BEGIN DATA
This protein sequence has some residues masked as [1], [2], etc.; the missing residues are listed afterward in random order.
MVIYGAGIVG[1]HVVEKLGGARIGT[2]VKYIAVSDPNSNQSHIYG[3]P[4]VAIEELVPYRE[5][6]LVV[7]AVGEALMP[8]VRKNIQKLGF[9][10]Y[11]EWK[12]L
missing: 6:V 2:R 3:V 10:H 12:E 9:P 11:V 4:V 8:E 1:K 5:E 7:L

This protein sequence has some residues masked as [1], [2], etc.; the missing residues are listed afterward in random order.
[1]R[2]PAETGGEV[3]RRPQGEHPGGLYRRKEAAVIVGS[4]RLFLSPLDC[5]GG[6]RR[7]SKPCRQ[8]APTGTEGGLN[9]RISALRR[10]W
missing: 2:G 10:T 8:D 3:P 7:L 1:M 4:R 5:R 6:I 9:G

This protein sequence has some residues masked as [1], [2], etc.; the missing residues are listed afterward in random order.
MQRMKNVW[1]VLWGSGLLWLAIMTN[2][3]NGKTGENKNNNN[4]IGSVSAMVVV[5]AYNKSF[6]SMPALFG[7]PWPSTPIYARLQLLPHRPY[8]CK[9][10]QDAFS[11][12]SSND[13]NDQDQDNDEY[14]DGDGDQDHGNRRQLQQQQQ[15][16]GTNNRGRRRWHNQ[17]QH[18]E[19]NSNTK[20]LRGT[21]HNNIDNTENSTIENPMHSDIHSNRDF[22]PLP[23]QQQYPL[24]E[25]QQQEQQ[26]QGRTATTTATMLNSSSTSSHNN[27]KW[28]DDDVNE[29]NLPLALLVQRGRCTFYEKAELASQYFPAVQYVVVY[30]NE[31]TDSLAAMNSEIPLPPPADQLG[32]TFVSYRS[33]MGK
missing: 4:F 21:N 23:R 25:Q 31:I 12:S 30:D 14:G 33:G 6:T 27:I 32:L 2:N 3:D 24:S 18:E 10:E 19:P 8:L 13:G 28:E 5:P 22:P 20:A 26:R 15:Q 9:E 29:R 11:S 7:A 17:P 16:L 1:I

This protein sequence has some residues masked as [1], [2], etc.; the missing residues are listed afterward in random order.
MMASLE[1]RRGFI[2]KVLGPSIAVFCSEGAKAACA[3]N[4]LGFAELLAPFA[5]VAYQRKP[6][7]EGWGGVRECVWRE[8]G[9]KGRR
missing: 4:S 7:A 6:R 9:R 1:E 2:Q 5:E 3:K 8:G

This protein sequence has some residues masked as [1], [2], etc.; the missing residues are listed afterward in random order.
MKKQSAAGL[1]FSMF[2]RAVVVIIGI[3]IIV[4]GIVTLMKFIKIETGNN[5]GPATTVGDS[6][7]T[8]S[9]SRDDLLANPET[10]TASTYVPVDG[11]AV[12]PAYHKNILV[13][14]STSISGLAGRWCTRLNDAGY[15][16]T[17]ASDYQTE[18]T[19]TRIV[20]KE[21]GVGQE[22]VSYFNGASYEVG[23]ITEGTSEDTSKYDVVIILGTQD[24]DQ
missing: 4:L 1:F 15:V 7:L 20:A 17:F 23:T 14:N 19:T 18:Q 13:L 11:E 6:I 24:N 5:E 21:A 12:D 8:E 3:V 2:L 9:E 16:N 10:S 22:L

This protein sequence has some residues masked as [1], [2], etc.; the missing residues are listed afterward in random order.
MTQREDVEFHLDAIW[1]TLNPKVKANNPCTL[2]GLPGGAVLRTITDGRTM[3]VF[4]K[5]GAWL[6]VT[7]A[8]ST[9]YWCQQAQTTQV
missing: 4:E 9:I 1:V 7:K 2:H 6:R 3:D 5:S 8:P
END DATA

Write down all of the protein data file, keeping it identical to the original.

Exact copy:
This protein sequence has some residues masked as [1], [2], etc.; the missing residues are listed afterward in random order.
MVIYGAGIVG[1]HVVEKLGGARIGT[2]VKYIAVSDPNSNQSHIYG[3]P[4]VAIEELVPYRE[5][6]LVV[7]AVGEALMP[8]VRKNIQKLGF[9][10]Y[11]EWK[12]L
missing: 6:V 2:R 3:V 10:H 12:E 9:P 11:V 4:V 8:E 1:K 5:E 7:L

This protein sequence has some residues masked as [1], [2], etc.; the missing residues are listed afterward in random order.
[1]R[2]PAETGGEV[3]RRPQGEHPGGLYRRKEAAVIVGS[4]RLFLSPLDC[5]GG[6]RR[7]SKPCRQ[8]APTGTEGGLN[9]RISALRR[10]W
missing: 2:G 10:T 8:D 3:P 7:L 1:M 4:R 5:R 6:I 9:G

This protein sequence has some residues masked as [1], [2], etc.; the missing residues are listed afterward in random order.
MQRMKNVW[1]VLWGSGLLWLAIMTN[2][3]NGKTGENKNNNN[4]IGSVSAMVVV[5]AYNKSF[6]SMPALFG[7]PWPSTPIYARLQLLPHRPY[8]CK[9][10]QDAFS[11][12]SSND[13]NDQDQDNDEY[14]DGDGDQDHGNRRQLQQQQQ[15][16]GTNNRGRRRWHNQ[17]QH[18]E[19]NSNTK[20]LRGT[21]HNNIDNTENSTIENPMHSDIHSNRDF[22]PLP[23]QQQYPL[24]E[25]QQQEQQ[26]QGRTATTTATMLNSSSTSSHNN[27]KW[28]DDDVNE[29]NLPLALLVQRGRCTFYEKAELASQYFPAVQYVVVY[30]NE[31]TDSLAAMNSEIPLPPPADQLG[32]TFVSYRS[33]MGK
missing: 4:F 21:N 23:R 25:Q 31:I 12:S 30:D 14:G 33:G 6:T 27:I 32:L 2:N 3:D 24:S 18:E 10:E 19:P 8:L 13:G 28:E 5:P 22:P 20:A 26:R 15:Q 9:E 29:R 11:S 7:A 17:P 16:L 1:I

This protein sequence has some residues masked as [1], [2], etc.; the missing residues are listed afterward in random order.
MMASLE[1]RRGFI[2]KVLGPSIAVFCSEGAKAACA[3]N[4]LGFAELLAPFA[5]VAYQRKP[6][7]EGWGGVRECVWRE[8]G[9]KGRR
missing: 4:S 7:A 6:R 9:R 1:E 2:Q 5:E 3:K 8:G

This protein sequence has some residues masked as [1], [2], etc.; the missing residues are listed afterward in random order.
MKKQSAAGL[1]FSMF[2]RAVVVIIGI[3]IIV[4]GIVTLMKFIKIETGNN[5]GPATTVGDS[6][7]T[8]S[9]SRDDLLANPET[10]TASTYVPVDG[11]AV[12]PAYHKNILV[13][14]STSISGLAGRWCTRLNDAGY[15][16]T[17]ASDYQTE[18]T[19]TRIV[20]KE[21]GVGQE[22]VSYFNGASYEVG[23]ITEGTSEDTSKYDVVIILGTQD[24]DQ
missing: 4:L 1:F 15:V 7:L 20:A 17:F 23:T 14:N 19:T 18:Q 13:L 11:E 6:I 24:N 5:E 21:A 12:D 8:E 3:V 2:L 9:E 16:N 10:S 22:L

This protein sequence has some residues masked as [1], [2], etc.; the missing residues are listed afterward in random order.
MTQREDVEFHLDAIW[1]TLNPKVKANNPCTL[2]GLPGGAVLRTITDGRTM[3]VF[4]K[5]GAWL[6]VT[7]A[8]ST[9]YWCQQAQTTQV
missing: 4:E 9:I 1:V 7:K 2:H 6:R 3:D 5:S 8:P